National History. Local Treasures.
The nation's capital promises to amaze and inpire. Visitors enjoy its pristine monuments... world-renowned Smithsonian museums... and exceptional theatre and dance troupes. Don't forget the thousands of ethnic restaurants that make DC a one-of-a-kind experience.
Lincoln Memorial
The Lincoln Memorial statue's famous sculptor, Daniel Chester French was also the sculptor of the Thomas Hopkins Gallaudet and Alice Cogswell statue. The statue shows America's first deaf eduation teacher Thomas Hopkins Gallaudet teaching his deaf pupil, Alice the first manual letter of the alphabet. It now graces the front of the campus.

Some believe that sculptor, Daniel Chester French, formed the hands
on the Lincoln Memorial into the
sign language letters "A" and "L".
Because of French's knowledge of American Sign Language and his earlier work with the Gallaudet/Cogswell statue, there are those who insist this is not mere coincidence. Event: Abraham Lincoln Bicentennial Celebration 1809-2009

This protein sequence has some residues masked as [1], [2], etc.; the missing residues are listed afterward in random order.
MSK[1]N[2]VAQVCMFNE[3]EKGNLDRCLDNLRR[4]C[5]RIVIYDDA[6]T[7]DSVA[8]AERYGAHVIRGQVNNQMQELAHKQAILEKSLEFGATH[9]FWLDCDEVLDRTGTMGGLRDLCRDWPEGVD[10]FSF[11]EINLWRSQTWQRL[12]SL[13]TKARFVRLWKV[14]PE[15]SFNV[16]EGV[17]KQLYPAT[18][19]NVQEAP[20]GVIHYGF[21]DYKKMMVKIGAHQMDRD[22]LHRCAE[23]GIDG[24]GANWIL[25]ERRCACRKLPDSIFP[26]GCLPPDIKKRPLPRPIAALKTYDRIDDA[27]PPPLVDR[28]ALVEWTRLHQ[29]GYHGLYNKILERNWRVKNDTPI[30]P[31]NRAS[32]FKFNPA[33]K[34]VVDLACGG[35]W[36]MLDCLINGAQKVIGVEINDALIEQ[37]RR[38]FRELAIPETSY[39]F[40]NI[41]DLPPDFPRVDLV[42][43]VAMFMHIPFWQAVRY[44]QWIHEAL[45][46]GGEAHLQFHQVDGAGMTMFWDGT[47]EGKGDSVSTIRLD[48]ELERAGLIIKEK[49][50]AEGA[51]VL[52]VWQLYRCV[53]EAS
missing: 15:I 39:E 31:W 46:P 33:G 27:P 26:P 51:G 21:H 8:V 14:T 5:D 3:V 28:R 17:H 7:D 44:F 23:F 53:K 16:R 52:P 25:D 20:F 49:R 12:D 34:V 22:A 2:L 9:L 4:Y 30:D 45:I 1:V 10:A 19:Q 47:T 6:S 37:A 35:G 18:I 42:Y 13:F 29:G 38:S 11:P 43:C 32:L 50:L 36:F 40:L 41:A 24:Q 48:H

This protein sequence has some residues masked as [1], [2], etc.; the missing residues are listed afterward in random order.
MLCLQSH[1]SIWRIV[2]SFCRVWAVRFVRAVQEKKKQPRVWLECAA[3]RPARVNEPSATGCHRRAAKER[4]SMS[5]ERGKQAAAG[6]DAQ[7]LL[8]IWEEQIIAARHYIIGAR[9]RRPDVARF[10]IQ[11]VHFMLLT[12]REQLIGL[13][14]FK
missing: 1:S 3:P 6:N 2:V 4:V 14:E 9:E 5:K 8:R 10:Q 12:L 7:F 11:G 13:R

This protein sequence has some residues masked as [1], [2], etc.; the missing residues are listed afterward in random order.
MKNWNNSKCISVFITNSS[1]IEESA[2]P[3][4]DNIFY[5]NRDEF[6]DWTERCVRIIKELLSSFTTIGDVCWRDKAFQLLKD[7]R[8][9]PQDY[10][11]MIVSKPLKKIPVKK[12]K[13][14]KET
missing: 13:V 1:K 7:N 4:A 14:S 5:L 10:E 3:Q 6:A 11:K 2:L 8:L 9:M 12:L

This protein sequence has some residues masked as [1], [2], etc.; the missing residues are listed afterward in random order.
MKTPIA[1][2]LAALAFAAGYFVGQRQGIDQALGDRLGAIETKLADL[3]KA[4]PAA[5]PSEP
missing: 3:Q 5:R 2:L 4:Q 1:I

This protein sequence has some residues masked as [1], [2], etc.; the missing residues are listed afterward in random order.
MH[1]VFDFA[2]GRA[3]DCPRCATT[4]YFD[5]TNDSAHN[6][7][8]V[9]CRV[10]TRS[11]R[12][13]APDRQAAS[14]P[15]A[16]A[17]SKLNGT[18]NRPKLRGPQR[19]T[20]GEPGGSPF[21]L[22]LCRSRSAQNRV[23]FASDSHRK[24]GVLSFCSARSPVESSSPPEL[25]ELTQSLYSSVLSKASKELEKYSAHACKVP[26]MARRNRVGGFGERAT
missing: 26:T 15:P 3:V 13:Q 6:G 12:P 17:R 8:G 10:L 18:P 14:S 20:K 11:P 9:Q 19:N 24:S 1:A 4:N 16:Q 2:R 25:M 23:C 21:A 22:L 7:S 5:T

Smithsonian Air & Space Museum
1898 Gallaudet Wing-Warping Kite

Edson Gallaudet (1871-1945) was the son of Edward Miner Gallaudet. He experimented with the principle of the warping wing two years before Orville and Wilbur Wright discovered this idea. Gallaudet's kite measured 7 feet from nose to tail and stood 5 1/2 feet high. it weighed 25 pounds.

The Corcoran Gallery of Art
The gallery was founded by William W. Corcoran who was a member of the Gallaudet College Board of Directors from 1880-1887. The gallery has a work of art by Elmer Hannan, a deaf artist (1875-1945) who attended Gallaudet for a year. Elmer was a member of the Class of 1901. His most famous work is the statue of the Abbe de l'Epee on the grounds of St. Mary's School for the Deaf, Buffalo, NY. The statue was unveiled on August 7, 1930.

Washington Monument
The Washington Monument was undergoing repair and cleaning and an immense scaffolding was constructed outside the structure. Four members of the Class of 1939, during their Preparatory year at Gallaudet obtained permission to ascend this scaffolding in the workmen's elevator. They then climbed the last 55 feet up a narrow ladder to the top and saw where repairmen were working to seal a large crack approximately 25 feet down the side of the monument, caused by lightning striking the shaft. The photo shows four students (left to right, Jeff Tharp, Rodney Walker, Raymond Atwood, Alexander Ewan, and Louis Ritter) touching the small aluminum pyramid atop the capstone of the monument. The foreman of the project is shown behind the students, wearing a hat.